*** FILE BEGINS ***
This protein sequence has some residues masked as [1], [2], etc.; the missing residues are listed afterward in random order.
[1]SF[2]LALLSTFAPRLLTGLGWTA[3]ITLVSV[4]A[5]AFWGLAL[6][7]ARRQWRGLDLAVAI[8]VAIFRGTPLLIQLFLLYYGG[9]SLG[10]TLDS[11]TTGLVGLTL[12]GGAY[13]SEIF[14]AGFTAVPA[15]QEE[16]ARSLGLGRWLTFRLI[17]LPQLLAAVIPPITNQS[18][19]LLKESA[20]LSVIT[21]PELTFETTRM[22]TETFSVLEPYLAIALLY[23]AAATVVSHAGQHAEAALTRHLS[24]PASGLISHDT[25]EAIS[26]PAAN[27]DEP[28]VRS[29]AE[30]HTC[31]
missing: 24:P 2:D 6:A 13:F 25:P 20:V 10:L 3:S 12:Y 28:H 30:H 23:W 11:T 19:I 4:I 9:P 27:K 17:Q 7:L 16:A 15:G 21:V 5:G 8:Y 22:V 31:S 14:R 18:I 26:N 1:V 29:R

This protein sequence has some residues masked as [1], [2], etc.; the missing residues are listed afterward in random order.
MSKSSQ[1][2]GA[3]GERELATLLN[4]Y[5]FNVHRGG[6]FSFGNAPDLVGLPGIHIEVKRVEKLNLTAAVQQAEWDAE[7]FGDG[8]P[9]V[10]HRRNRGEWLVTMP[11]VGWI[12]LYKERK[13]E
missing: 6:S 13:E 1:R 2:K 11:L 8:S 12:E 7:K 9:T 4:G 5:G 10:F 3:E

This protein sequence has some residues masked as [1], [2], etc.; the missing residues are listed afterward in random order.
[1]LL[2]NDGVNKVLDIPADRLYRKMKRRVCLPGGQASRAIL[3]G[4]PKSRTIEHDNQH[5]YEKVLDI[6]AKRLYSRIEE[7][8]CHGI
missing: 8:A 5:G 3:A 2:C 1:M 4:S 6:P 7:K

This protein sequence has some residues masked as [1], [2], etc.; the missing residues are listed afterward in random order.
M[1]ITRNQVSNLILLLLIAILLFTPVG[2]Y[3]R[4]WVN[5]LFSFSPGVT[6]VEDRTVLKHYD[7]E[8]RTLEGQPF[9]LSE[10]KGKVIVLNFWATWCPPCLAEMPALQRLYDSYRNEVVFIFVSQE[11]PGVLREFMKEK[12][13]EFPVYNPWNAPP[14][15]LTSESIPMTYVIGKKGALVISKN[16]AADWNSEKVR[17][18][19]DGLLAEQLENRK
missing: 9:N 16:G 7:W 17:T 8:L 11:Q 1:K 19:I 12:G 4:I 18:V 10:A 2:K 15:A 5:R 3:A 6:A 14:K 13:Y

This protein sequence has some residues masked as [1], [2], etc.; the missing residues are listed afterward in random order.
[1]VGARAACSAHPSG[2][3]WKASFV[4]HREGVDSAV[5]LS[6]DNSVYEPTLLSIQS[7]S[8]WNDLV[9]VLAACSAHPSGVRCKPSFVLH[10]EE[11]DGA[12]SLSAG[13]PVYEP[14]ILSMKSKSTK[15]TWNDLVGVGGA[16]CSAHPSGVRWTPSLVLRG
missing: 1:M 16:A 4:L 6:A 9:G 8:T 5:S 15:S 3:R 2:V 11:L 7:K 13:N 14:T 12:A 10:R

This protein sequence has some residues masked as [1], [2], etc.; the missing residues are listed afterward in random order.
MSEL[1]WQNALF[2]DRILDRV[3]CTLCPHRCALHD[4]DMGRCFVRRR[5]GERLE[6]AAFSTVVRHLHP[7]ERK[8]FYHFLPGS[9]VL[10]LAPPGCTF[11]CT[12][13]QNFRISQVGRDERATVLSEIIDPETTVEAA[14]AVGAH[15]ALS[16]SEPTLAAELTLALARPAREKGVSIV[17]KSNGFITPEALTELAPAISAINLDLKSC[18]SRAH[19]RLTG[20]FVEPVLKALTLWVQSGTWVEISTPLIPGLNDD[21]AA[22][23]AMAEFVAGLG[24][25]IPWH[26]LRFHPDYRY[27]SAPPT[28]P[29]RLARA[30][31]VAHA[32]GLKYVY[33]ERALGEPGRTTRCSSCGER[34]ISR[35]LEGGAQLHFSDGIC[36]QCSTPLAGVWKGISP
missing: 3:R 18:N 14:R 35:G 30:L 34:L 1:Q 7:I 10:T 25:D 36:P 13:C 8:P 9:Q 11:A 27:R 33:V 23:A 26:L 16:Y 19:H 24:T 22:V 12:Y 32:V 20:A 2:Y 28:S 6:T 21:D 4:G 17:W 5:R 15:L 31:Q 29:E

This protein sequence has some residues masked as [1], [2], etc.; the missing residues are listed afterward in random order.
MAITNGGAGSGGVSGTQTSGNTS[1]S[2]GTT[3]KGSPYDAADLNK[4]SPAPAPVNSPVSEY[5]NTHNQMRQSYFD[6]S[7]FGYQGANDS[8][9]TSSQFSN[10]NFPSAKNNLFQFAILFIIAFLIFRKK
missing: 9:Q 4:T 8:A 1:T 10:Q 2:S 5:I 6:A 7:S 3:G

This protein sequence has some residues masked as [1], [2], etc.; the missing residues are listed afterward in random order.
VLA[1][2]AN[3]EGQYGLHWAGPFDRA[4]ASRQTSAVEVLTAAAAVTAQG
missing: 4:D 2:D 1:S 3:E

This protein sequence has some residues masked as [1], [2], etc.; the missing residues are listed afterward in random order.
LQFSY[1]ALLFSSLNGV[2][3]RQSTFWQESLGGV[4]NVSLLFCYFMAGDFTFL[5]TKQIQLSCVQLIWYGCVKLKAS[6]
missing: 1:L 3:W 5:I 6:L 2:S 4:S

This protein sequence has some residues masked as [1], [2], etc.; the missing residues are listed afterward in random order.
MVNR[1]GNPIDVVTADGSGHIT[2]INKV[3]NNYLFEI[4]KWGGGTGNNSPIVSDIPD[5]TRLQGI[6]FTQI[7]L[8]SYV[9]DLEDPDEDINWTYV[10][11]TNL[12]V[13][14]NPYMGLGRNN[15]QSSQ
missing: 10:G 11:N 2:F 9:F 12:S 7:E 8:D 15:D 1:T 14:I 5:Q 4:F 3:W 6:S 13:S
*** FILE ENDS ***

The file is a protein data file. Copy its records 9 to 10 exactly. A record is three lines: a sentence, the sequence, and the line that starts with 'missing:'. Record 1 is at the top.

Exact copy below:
This protein sequence has some residues masked as [1], [2], etc.; the missing residues are listed afterward in random order.
LQFSY[1]ALLFSSLNGV[2][3]RQSTFWQESLGGV[4]NVSLLFCYFMAGDFTFL[5]TKQIQLSCVQLIWYGCVKLKAS[6]
missing: 1:L 3:W 5:I 6:L 2:S 4:S

This protein sequence has some residues masked as [1], [2], etc.; the missing residues are listed afterward in random order.
MVNR[1]GNPIDVVTADGSGHIT[2]INKV[3]NNYLFEI[4]KWGGGTGNNSPIVSDIPD[5]TRLQGI[6]FTQI[7]L[8]SYV[9]DLEDPDEDINWTYV[10][11]TNL[12]V[13][14]NPYMGLGRNN[15]QSSQ
missing: 10:G 11:N 2:F 9:F 12:S 7:E 8:D 15:D 1:T 14:I 5:Q 4:F 3:W 6:S 13:S